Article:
One thing I really like about US Army artillery is the modular-versatility of the rocket artillery units. The M270 is like the Pinaka MBRL, Prahaar MBRL and Brahmos SSM all thrown into one (although Brahmos has no parallel in the M270's rockets). I wish India also creates a common platform like the M270. The IA has only recently started introducing rocket and SSM artillery in numbers. The plan is to field some 22 Pinaka regiments by 2022 along with some 6 regiments of Brahmos. (Which is not nearly enough.)

Another question, M777A2 has a 155mm X 39 mm caliber. Why is the M777ER not being inducted? I can understand why Marines would need an All-Ultra-light-howitzer-force, but should the US Army not have 155mm X 52mm as the standard?

Correct, no Artillery Divisions. Indirect Assts are Integrated into Brigade level teams and also can be Division and Corps Assets. The US Army also has M998 towed 155, and the lighter M119 105. They're relying more on the newer HIMARS and working on a new concept called Long Range Pritective Fires designed to deep strike beyond 300km. One could argue this is more designed for application in more contested airspace where CAS isn't guaranteed.

Long Range Precision Fires (LRPF) | USAASC
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Old December 20th, 2016   #79
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Correct, no Artillery Divisions. Indirect Assts are Integrated into Brigade level teams and also can be Division and Corps Assets. The US Army also has M998 towed 155, and the lighter M119 105. They're relying more on the newer HIMARS and working on a new concept called Long Range Pritective Fires designed to deep strike beyond 300km. One could argue this is more designed for application in more contested airspace where CAS isn't guaranteed.

Long Range Precision Fires (LRPF) | USAASC
That link is not working for me. Anyhow, I read an article about the same on breakingdefense.com titled: "New Army Long-Range Missile Might Kill Ships, Too: LRPF." What I deciphered from this article is that LRPF hinges on the ATACMS, which is being upgraded to allow US Army Artillery to hit targets out to 500 km. I would be interested to know how much more they can increase the range to if they decide not to stick with the treaty.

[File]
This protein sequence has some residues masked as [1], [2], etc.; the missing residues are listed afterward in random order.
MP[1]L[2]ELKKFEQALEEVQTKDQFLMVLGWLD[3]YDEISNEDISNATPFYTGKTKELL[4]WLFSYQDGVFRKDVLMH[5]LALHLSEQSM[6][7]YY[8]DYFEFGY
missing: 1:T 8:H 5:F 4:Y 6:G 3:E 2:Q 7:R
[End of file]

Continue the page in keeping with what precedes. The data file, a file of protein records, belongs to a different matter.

This LRPF concept, however, does not seem new to me. Artillery Divisions of the Indian Army today have the capability to hit targets out to 300km and by 2022, will have the capability to hit targets out to 1500km (up to 600km Brahmos SSM: after minor upgrades to existing systems; 750-1500km Shaurya SSM: in production).

Meanwhile, China and Russia already have these capabilities.

This seems like gross neglect of the artillery arm of the US Army, and even now, LRPF concept is only addressing part of the problem. What to do about howitzers. They are very few in number, considering the size of the US Army. Are units with the 105 mm not going to be upgraded to 155mm? And how many M198 are in service?


All this looks like a result of America's over-reliance on air-power and CAS. Now that they realize that US air-superiority is not guaranteed in every conflict, they are revisiting artillery.

About the ATACMS though, how does it compare with the Brahmos in terms of cost vs capability? I am interested in this because these two missiles seem like they fulfill similar requirements in both Armies, and yet it looks like Brahmos has a lower payload vs range and a more sophisticated seeker resulting in a higher cost price. Does the ATACMS behave like a cruise missile (does it maneuver)? It does seem more cost effective though. Also, what other SSMs does the US Army use in a tactical role?
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Old December 20th, 2016   #80
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Correct, no Artillery Divisions. Indirect Assts are Integrated into Brigade level teams and also can be Division and Corps Assets. The US Army also has M998 towed 155, and the lighter M119 105. They're relying more on the newer HIMARS and working on a new concept called Long Range Pritective Fires designed to deep strike beyond 300km. One could argue this is more designed for application in more contested airspace where CAS isn't guaranteed.

Long Range Precision Fires (LRPF) | USAASC
The M998 was the original HMMWV (Humvee). The M198 was a towed 155mm howitzer fielded by the US military. It is no loner in service with US forces.
The only artillery fielded by the US military are the M109 series 155 mm self propelled howitzers, the M777 155 mm & M119 105 mm series of towed howitzers. Along with the M270 MLRS and M142 HIMARS rocket artillery.